Uxmal’s new and improved light and sound show uses video mapping technology and intriguing narratives to bring the ancient city back to life.
Friday night’s debut of the upgraded show was attended by dignitaries including the secretary-general of the World Tourism Association, Zurab Pololikashvili, and INAH Director Diego Prieto Hernández.
Images projected on the Uxmal’s ancient structures include representations of Kukulkán — the divine feathered serpent — and the rain god Chaac.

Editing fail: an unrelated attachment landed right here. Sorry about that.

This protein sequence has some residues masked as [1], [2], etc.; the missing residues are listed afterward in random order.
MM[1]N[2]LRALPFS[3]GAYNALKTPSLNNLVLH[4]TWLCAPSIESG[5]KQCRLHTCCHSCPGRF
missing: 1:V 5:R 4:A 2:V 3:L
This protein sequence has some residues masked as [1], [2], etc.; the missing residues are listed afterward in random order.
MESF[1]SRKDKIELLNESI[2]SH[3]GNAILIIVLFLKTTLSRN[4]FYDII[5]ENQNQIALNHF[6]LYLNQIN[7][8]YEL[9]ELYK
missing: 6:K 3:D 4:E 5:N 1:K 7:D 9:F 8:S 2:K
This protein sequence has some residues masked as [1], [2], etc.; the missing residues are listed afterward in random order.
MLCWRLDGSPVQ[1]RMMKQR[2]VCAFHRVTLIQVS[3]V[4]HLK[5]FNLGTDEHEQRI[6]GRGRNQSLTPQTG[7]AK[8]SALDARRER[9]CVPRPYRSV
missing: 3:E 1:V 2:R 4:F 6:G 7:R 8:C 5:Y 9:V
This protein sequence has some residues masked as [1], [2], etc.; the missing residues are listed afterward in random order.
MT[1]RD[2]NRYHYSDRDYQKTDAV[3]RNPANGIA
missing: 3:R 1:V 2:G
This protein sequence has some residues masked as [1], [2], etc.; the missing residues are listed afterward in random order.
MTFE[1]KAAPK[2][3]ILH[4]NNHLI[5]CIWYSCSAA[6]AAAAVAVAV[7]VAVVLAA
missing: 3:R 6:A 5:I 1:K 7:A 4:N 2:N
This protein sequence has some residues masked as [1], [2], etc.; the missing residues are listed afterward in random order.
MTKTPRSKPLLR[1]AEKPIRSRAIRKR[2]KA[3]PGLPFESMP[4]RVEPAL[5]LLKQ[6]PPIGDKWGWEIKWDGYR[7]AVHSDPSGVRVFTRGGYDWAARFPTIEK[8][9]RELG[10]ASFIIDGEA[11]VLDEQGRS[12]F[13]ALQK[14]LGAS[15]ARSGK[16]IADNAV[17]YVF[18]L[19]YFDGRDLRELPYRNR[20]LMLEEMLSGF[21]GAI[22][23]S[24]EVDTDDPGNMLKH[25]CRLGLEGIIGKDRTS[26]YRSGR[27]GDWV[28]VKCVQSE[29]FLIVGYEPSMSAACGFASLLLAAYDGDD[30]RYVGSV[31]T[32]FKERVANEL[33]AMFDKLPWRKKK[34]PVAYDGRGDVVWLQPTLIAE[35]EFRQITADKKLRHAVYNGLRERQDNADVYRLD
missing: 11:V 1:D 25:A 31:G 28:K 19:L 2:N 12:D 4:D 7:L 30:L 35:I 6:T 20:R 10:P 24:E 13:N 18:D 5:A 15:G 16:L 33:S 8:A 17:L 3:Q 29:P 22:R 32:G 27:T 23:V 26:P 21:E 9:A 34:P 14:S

The light and sound show at Uxmal dates back to 1975 when it was inaugurated in the presence of Queen Elizabeth II. Since then, the spectacle has received several improvements and upgrades.
Likely founded sometime between the 5th and 7th century CE, Uxmal is the second most visited archaeological site in Yucatán, after Chichén Itzá.
The ancient city is renowned for its distinctive Puuc architecture, beautiful plazas, and intricate stone and mosaic designs.
The name of Uxmal derives from two Mayan words: ux, which means three; and mal, to build. Therefore, we refer to Uxmal as the thrice-built city.